“These modifications eliminate the need for the time- and labor consuming manual steps usually required to culture hPSCs and to purify the RPE population, and thereby provide a readily scalable approach to generate large numbers of high quality RPE cells — up to 36 times more than the best protocols previously reported during the same time interval,” Dr. Zack said.

“This improved process represents a step toward mass production of RPE and could prove useful for applications requiring large number of cells such as cell therapy, drug screening or disease modelling,” said Anthony Atala, M.D., Editor of STEM CELLS Translational Medicine and director of the Wake Forest Institute for Regenerative Medicine.

NeoStem’s CEO, Dr. Robin L. Smith, Letter to Shareholders

NEW YORK , Jan. 3, 2012 /PRNewswire/ —

Dear NeoStem Shareholders,

We would like to take a moment to both look back at 2011 – a transformative year for NeoStem (NYSE Amex: NBS) – and to look ahead to near term catalysts that we expect to move the company forward in 2012 and beyond.

We have closed two acquisitions – Progenitor Cell Therapy, LLC (“PCT”) and Amorcyte, LLC (“Amorcyte”).

We believe our therapeutic product development team is very close to accomplishing its aggressive goal of getting a first patient enrolled in our AMR-001 Phase 2 clinical trial for the treatment of AMI with the clinical sites beginning to open.  This brings us closer to achieving our goal of enrollment of the targeted 160 patients in the study over the next year or so with first data follow-up six months after the last patient is enrolled (roughly mid-2013).

Our cell therapy manufacturing business is growing and client satisfaction confirms our belief and excitement that we have unique skills and people (expertise, quality and work ethic) to serve as a platform to be a global leader in the cell therapy space.

We raised $16.5 million in gross proceeds in 2011 for working capital, including research and development of our cell therapeutic candidates.

We received awards of over $1.7 million in Department of Defense funding for development of our VSELTM Technology to treat osteoporosis and $245,176 from the National Institutes of Health (NIH) with Excell Therapeutics to progress our T regulatory program in Lupus.

We co-hosted a spectacular international conference in partnership with the Vatican’s Pontifical Council for Culture on Adult Stem Cells: Science and the Future of Man and Culture, moving forward the public discussion of adult stem cells and adult stem cell research.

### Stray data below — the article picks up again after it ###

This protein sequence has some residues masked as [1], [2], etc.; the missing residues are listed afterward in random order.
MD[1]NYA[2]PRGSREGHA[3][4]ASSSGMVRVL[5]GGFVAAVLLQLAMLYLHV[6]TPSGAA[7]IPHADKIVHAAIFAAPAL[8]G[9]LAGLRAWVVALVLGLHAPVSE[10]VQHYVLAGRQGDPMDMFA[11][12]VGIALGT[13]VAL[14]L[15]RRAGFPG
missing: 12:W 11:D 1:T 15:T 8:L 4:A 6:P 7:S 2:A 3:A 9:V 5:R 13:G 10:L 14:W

Our cord blood banking enrollment more than doubled over the previous year.

We have been marketing our ownership in Suzhou Erye Pharmaceutical Co. Ltd. subsidiary for possible sale.

We have positioned our intellectual property portfolio to expand beyond the current indications and give us a strong position in the cell therapy arena.

We continue to make great headway in integrating IT systems, legal, finance, and marketing for our multiple entities to achieve cost savings and maximize efficiencies.

NeoStem gained a significant pharmaceutical partnership with Becton Dickinson through our co-ownership of Athelos, Inc. (80% NeoStem, 20% BD). We are actively pursuing additional strategic relationships with major pharmaceutical and biotechnology companies in 2012.

We look forward to keeping you updated and encourage your questions via the contact information below. I also encourage you to learn more by visiting our company websites, www.neostem.com, www.amorcyte.com, and www.progenitorcelltherapy.com, our social media outlets, and our company blog at thechairmansblog.com/robin-l-smith. Thank you for your continued support of NeoStem and our ongoing transformation.

Sincerely,

Dr. Robin L. Smith
Chairman and CEO

About NeoStem, Inc.
NeoStem, Inc. (“NeoStem”) is a leader in the development and manufacture of cell therapies. NeoStem has a strategic combination of revenues, including that which is derived from the contract manufacturing services performed by Progenitor Cell Therapy, LLC, a NeoStem company. That manufacturing base is one of the few cGMP facilities available for contracting in the burgeoning cell therapy industry, and it is the combination of PCT’s core expertise in manufacturing and NeoStem’s extensive research capabilities that positions the company as a leader in cell therapy development. Amorcyte, Inc., also a NeoStem company, is developing a cell therapy for the treatment of cardiovascular disease. Amorcyte’s lead compound, AMR-001, represents NeoStem’s most clinically advanced therapeutic, poised to commence enrollment of patients in a Phase 2 trial for the preservation of heart function after a heart attack.  Athelos Corporation, also a NeoStem company, is developing a T-cell therapy for a range of autoimmune conditions with our partner Becton-Dickinson.  NeoStem’s pre-clinical assets include its VSEL™ Technology platform for regenerative medicine, which NeoStem believes is an endogenous pluripotent non-embryonic cell that has the potential to change the paradigm of cell therapy as we know it today.